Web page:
WASHINGTON -- Preserving extended unemployment insurance through next year would add 300,000 jobs to the economy, according to a new analysis by the Congressional Budget Office.
Federal unemployment compensation programs for the long-term jobless are set to expire on Dec. 29, abruptly canceling benefits for 2 million Americans. In states with high jobless rates, the programs provide up to 47 weeks of benefits for laid-off workers who use up 26 weeks of state benefits without finding work.
Congressional Democrats have been pushing for a reauthorization of the benefits, but Republicans are wary of the cost. The CBO estimates that extending the current regimen of jobless aid through 2013 would cost $30 billion.
But for each dollar spent, the budget office says the economy would see $1.10 in additional economic activity, since unemployed people tend to spend their checks right away on necessities like food and shelter. If Congress kept the benefits, CBO says, then gross domestic product will be two-tenths of a percentage point higher in the fourth quarter of 2013, and the economy will have the equivalent of 300,000 additional jobs.
"The non-partisan Congressional Budget Office, independent economists, and policy think tanks have consistently found that unemployment insurance is one of our best economic stabilizers and generates tremendous bang for the buck relative to other economic policies," wrote Sen. Jack Reed (D-R.I.) in a letter to party leaders this week. "Given the potency and efficiency of unemployment insurance there should be no reason to let it lapse or expire."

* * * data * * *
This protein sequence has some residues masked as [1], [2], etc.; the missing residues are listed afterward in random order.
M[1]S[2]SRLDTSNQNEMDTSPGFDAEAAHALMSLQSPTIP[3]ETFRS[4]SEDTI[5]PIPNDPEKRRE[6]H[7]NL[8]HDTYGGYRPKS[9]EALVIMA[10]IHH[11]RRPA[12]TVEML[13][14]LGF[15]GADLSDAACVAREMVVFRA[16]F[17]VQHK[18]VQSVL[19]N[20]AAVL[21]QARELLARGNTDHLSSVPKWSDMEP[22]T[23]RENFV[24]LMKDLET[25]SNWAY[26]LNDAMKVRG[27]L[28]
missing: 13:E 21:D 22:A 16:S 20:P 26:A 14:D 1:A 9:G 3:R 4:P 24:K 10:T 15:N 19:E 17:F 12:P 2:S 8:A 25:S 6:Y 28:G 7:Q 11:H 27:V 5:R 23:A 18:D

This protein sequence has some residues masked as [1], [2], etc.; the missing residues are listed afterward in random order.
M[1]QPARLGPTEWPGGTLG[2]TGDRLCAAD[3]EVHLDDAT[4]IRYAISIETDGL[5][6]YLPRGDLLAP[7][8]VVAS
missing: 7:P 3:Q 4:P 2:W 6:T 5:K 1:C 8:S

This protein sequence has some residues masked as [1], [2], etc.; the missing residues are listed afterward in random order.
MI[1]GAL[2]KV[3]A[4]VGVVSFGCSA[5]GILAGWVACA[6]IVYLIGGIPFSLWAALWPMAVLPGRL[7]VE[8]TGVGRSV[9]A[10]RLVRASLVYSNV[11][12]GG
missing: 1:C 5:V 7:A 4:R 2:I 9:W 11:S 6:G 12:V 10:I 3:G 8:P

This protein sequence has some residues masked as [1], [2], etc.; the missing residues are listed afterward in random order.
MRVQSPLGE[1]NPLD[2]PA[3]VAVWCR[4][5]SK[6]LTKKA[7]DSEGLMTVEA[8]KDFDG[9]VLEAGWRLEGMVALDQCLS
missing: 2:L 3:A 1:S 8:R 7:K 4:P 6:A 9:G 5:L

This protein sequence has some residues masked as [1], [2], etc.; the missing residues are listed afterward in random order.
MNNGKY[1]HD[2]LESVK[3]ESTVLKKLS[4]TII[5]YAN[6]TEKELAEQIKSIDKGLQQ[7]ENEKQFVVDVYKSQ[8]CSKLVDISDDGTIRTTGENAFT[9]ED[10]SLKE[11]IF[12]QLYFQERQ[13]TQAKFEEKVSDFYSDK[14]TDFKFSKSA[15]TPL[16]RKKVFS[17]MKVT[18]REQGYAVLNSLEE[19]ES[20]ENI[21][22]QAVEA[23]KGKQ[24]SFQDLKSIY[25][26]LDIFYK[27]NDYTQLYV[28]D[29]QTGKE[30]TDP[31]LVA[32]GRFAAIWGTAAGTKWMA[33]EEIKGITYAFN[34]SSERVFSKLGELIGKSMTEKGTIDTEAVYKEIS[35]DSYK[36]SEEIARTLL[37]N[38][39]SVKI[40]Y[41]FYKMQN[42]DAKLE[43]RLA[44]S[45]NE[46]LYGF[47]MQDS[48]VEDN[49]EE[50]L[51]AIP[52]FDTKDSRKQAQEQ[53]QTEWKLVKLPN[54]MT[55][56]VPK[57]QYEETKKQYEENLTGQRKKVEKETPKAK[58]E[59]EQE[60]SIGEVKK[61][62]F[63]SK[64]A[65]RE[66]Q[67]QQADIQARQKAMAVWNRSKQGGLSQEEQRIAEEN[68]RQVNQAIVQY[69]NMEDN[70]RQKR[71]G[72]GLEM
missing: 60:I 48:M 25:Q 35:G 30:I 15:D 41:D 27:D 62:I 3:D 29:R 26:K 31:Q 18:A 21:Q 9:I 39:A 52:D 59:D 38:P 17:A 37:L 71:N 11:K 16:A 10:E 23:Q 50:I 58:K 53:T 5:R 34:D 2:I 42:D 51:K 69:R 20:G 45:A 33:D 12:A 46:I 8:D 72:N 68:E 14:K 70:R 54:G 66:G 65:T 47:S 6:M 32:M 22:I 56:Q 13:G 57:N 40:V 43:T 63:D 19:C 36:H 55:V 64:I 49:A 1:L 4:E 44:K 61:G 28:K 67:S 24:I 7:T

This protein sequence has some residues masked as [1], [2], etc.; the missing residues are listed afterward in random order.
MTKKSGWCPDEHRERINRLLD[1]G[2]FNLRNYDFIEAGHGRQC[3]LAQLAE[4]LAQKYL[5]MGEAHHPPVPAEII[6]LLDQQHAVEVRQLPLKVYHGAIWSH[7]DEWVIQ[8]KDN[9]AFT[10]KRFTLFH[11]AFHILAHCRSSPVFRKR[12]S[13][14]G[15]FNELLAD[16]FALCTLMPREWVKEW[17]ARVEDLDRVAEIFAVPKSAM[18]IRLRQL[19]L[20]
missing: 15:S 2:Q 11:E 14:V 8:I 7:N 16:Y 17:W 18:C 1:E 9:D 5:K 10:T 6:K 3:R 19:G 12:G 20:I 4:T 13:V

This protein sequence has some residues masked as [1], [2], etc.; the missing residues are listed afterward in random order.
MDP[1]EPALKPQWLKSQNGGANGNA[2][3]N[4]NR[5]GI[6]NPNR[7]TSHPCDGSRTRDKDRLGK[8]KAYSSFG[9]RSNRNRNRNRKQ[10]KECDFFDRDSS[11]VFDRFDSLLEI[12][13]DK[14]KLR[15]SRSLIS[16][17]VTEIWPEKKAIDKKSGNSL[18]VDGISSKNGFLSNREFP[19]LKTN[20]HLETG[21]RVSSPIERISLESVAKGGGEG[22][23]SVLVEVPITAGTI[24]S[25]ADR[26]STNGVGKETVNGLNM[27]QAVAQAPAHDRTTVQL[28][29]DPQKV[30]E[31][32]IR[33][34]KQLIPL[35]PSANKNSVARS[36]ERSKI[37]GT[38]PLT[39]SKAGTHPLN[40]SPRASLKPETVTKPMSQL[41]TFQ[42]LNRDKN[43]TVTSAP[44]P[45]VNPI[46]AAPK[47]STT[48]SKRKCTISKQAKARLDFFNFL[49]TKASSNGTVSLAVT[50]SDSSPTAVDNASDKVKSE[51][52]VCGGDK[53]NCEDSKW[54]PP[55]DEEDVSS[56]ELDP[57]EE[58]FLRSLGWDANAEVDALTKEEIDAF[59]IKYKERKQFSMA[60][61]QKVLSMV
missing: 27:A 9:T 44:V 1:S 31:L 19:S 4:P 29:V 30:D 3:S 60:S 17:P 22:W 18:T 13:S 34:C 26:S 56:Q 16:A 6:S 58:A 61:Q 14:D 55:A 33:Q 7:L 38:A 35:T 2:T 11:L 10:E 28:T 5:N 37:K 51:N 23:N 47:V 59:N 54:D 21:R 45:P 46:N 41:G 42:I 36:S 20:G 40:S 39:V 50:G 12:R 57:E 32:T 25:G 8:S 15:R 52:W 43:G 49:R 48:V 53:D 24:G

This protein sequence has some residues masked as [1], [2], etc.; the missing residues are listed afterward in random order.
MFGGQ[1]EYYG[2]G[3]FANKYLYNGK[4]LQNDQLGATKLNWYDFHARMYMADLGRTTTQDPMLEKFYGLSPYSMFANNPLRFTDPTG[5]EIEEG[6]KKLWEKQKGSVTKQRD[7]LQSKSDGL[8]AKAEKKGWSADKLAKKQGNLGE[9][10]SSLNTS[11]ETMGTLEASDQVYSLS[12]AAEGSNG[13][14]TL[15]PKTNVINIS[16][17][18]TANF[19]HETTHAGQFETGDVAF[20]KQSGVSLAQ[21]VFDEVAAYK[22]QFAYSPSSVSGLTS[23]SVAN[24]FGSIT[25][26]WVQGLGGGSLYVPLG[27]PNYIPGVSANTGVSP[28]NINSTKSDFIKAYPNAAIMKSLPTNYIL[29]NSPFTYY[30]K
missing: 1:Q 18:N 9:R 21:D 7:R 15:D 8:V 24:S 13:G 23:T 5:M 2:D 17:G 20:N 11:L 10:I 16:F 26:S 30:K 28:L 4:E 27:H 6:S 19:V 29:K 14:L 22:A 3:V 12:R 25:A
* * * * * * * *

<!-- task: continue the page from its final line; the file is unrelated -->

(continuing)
The expiring jobless aid has been overshadowed by bigger elements of the so-called "fiscal cliff," especially the expiring income tax cuts. But for some people laid off through no fault of their own, the benefits loom larger than anything else.
On Nov. 8, Chad Frank received a letter from the Arizona Department of Economic Security informing him that his benefits would stop on Dec. 28 under current law. Frank, 41, lost his job as a sales executive at an advertising company in January. He figured his benefits would last through the early months of 2013, so the cutoff letter came as a surprise.
"I kinda knew that the unemployment was part of the fiscal cliff, but I wouldn't think they would send out a notice saying it's going to end before it's even resolved." Frank said in an interview. "The holidays are the worst time to try to find a position, so it's even more nerve-wracking,"
Frank, who lives in Chandler, Ariz., said that since he learned his benefits will stop, he has lowered his sights from ad sales and started applying for any type of sales job, emailing dozens of applications per day. He said he also emailed his senators, Republicans Jon Kyl and John McCain, but didn't get a response.
Arizona's unemployment rate stands at 8.1 percent, meaning Arizonans are eligible for 63 weeks of benefits, 37 of which are provided by the federal government. But the federal government won't be sending any checks after Dec. 29 unless Congress acts.
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